Uphold precepts, but be merciful.
Gradually absorb, until there is no need for law.
Gain wisdom beyond right and wrong.
There was a young priest who returned to the community of his birth. Instead of the neighborhood he knew as a boy, the community was now predominantly homosexual. He was uncertain : On one hand, he had to serve the people. On the other hand, his sect forbade homosexuality and condemned it as a grave wrong. It would seem that whatever he did, he would be a hypocrite. He eventually decided to accept all who came to him but still uphold the doctrines of his sect. He saw his most important duty as mercy, and so he was able to help others without truly violating his precepts. When there are contradictions between beliefs, one must resolve them in favor of what one judges to be the higher principle.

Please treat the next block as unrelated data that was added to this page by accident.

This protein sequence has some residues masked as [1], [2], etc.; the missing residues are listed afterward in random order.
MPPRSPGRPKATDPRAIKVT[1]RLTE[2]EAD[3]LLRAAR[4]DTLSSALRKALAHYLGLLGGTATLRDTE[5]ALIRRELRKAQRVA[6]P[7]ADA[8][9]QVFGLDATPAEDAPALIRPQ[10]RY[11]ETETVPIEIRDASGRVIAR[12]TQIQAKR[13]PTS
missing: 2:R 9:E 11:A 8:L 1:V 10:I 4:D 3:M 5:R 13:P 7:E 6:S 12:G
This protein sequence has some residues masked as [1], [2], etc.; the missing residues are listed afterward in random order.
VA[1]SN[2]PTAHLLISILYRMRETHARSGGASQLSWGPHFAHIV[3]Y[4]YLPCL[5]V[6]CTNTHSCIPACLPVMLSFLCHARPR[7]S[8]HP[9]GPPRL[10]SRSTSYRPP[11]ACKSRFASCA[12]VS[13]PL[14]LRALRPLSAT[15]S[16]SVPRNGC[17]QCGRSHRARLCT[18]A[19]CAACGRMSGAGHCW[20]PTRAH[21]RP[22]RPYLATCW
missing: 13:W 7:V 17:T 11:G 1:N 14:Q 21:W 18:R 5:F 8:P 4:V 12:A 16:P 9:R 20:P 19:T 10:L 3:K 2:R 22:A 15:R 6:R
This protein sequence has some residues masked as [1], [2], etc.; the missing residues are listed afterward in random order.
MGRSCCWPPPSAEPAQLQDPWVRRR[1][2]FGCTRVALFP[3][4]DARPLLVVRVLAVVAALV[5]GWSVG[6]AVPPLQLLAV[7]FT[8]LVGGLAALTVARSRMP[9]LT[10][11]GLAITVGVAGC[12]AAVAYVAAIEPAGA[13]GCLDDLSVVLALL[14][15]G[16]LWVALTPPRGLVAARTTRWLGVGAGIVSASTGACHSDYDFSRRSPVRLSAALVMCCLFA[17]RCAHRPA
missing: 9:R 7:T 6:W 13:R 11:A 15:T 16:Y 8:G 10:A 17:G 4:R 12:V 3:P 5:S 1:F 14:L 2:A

We should not sell our ideals short for the sake of expediency or selfishness. Following a particular spiritual tradition means a full commitment to its rules in order to gain the essence of that tradition. But we cannot afford to be dogmatic. Human law is imperfect : There will always be unprecedented circumstances. Thus, we must go beyond rules and operate instead from pure wisdom. We must act with experience, flexibility, and insight. Let us so absorb integrity — experiencing both its triumphs and defeats — that we do the right thing intuitively.
Tradition is first. Mercy is greater than tradition. Wisdom is greater than mercy.